If I tweet my feelings about an artificial sweetener, Coca-Cola wants to know about it. Am I discussing new scientific findings about sweeteners? Praising the taste of one while maligning another? Talking about how it’s helped me lose weight? Marketers typically pay big money for research into what people are thinking about–to gauge success, identify threats, ferret out misinformation, and pick up on themes that resonate with consumers.
These days, ample clues to the future direction that products should take are hidden in the fields and streams of the Web. “Brands don’t become great by monitoring the past,” says Stan Sthanunathan, vice president of marketing strategy and insights for the Atlanta-based Coca-Cola Company. “The challenge is to have a point of view on the future.” Tens of millions of new blog entries, status updates, and tweets appear online every day–so information is out there for the taking, on everything from tech product launches to new movies to soft drinks to brands of soap. “Consumers know what they want and are giving their opinions in an unconstrained fashion,” he says.
The trouble is that there’s far too much data for any team of human readers to get through. “Very often, you end up boiling the ocean,” Sthanunathan says. Machines can help, but peering into human emotion is a more complicated task than traditional search and analytics. After all, feelings often come in the form of abbreviated, slang-ridden tweets that computers cannot translate into anything meaningful. Marketers today aren’t mining simply for information on click-throughs and page views–they want to mine the secrets of the human heart and come up with hard data on soft concepts such as “mood” and “passion.”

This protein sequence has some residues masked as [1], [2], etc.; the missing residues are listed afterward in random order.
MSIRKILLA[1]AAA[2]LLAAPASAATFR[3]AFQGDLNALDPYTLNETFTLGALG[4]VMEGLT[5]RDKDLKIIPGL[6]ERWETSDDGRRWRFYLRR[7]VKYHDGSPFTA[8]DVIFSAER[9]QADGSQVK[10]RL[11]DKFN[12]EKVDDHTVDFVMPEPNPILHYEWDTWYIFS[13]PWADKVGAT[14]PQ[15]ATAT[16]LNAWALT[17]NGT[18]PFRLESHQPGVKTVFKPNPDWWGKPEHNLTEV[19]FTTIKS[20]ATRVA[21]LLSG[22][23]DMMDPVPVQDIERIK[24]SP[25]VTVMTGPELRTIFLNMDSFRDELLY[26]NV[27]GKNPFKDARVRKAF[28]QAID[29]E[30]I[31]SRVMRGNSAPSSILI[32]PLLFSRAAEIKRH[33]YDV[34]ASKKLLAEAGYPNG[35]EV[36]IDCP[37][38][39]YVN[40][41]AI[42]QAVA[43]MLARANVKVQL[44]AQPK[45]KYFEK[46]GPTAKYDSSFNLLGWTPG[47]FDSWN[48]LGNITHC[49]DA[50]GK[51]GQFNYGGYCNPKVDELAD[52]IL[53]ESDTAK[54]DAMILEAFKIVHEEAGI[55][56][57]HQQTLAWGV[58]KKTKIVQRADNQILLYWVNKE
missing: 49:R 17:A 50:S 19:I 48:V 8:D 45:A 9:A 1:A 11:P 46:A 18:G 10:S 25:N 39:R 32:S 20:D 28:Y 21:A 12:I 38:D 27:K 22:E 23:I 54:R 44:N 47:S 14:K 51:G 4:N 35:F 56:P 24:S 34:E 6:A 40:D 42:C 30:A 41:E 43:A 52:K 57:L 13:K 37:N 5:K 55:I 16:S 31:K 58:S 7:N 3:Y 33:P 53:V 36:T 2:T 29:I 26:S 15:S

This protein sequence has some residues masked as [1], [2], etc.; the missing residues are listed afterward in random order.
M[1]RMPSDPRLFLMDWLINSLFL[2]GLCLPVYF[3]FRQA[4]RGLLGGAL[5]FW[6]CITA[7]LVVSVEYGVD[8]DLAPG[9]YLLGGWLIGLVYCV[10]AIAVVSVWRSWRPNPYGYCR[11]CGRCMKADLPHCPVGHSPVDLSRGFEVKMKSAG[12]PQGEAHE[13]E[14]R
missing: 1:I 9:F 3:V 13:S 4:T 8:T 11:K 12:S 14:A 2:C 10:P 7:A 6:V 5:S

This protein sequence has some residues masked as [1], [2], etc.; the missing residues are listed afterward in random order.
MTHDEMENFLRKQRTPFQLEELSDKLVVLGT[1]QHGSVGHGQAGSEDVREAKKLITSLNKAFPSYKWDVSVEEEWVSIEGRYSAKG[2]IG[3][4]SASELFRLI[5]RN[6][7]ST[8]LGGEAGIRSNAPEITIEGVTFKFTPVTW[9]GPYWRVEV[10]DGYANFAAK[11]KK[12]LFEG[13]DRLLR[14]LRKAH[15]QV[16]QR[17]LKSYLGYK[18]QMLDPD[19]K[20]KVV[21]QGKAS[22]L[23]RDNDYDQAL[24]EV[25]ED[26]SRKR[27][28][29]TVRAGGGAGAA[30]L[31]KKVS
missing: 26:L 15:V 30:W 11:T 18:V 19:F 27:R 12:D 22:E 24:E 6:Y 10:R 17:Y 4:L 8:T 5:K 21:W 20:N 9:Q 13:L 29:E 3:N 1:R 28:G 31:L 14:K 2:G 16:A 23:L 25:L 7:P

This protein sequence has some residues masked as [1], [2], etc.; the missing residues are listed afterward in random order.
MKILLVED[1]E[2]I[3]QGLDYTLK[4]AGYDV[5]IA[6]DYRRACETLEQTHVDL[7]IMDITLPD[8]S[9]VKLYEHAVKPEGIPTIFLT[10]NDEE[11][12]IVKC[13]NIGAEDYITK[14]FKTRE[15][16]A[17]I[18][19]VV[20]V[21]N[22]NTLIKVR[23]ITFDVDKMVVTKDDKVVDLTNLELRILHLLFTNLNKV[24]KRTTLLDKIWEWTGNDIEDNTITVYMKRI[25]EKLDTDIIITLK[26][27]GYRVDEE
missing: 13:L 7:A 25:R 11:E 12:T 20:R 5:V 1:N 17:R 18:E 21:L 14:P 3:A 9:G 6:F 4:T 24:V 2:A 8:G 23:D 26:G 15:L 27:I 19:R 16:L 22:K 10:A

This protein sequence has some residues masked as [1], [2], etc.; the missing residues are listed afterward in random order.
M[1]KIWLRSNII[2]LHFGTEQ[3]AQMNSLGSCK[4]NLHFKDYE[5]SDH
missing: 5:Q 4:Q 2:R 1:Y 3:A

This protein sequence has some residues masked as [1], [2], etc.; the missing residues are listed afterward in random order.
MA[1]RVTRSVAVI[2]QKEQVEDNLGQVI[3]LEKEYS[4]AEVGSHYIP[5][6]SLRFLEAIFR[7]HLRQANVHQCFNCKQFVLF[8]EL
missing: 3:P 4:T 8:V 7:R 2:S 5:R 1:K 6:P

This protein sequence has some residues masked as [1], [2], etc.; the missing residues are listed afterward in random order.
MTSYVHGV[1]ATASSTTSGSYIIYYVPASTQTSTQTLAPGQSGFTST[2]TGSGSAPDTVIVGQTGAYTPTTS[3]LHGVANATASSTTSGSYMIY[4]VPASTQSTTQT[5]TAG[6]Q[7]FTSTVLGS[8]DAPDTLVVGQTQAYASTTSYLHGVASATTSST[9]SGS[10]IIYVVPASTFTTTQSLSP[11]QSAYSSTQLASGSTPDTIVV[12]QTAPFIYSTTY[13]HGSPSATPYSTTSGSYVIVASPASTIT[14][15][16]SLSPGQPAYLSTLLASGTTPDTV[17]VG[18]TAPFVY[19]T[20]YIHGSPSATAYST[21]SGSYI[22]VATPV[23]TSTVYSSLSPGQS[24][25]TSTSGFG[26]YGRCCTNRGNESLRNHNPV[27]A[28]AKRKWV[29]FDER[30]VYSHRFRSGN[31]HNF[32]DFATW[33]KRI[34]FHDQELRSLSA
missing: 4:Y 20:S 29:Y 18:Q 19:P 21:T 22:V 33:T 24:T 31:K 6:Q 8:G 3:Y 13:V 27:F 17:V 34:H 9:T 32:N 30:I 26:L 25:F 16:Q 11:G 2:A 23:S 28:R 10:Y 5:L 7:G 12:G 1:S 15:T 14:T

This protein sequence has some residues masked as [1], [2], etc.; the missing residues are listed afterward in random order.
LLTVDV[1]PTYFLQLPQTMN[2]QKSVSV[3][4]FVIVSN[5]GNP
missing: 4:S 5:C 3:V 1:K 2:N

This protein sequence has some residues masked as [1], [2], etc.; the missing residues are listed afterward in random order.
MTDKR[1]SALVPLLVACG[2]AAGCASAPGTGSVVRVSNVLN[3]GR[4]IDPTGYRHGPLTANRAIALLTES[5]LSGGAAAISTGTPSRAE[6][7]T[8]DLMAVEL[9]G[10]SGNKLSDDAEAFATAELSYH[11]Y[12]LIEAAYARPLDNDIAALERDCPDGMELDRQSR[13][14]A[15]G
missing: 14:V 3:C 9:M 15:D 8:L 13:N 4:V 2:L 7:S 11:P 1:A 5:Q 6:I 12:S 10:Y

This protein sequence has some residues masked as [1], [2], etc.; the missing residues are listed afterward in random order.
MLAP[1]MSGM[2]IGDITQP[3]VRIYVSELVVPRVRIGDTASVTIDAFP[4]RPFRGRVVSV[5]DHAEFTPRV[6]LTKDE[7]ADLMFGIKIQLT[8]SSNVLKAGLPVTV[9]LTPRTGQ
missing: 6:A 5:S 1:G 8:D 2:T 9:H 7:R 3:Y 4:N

A new crop of companies say they can deliver this to brands. Jonathan Spier, CEO and cofounder of Netbase, a startup based in Mountain View, California, bills his company’s technology as able to “read and understand the English language.” He means that to include emotion and nuance.
Coca-Cola has been testing Netbase’s platform at its corporate headquarters since September, using it to watch the response to a new advertising campaign–and to monitor the discussion around artificial sweeteners. Sthanunathan says Coca-Cola plans to roll out the platform within the company globally starting in November. Netbase has impressed him, he says, with “its ability to understand the context as opposed to just the content.”
Spier explains how Netbase works by citing a sample tweet: “The iPhone has never been this good.” Some systems that purport to tease out users’ moods search for keywords, such as “iPhone,” “never,” and “good.” Most of these would be fooled by the sample sentence, interpreting its sentiment as negative because of the word “never.” The simple word “this,” however, alters not only the mood of the sentence but also its intensity. “The iPhone has never been good” is a negative statement, Spier explains, while “The iPhone has never been this good” is strongly positive.
Although Netbase’s consumer marketing and research product is new, it’s based on R&D that goes back to 2004. The company has eight patents pending, some from its early work building a platform to identify and understand patterns in English sentences. More recently, Netbase has added statistical learning capabilities that allow the system to improve as it encounters more and more text.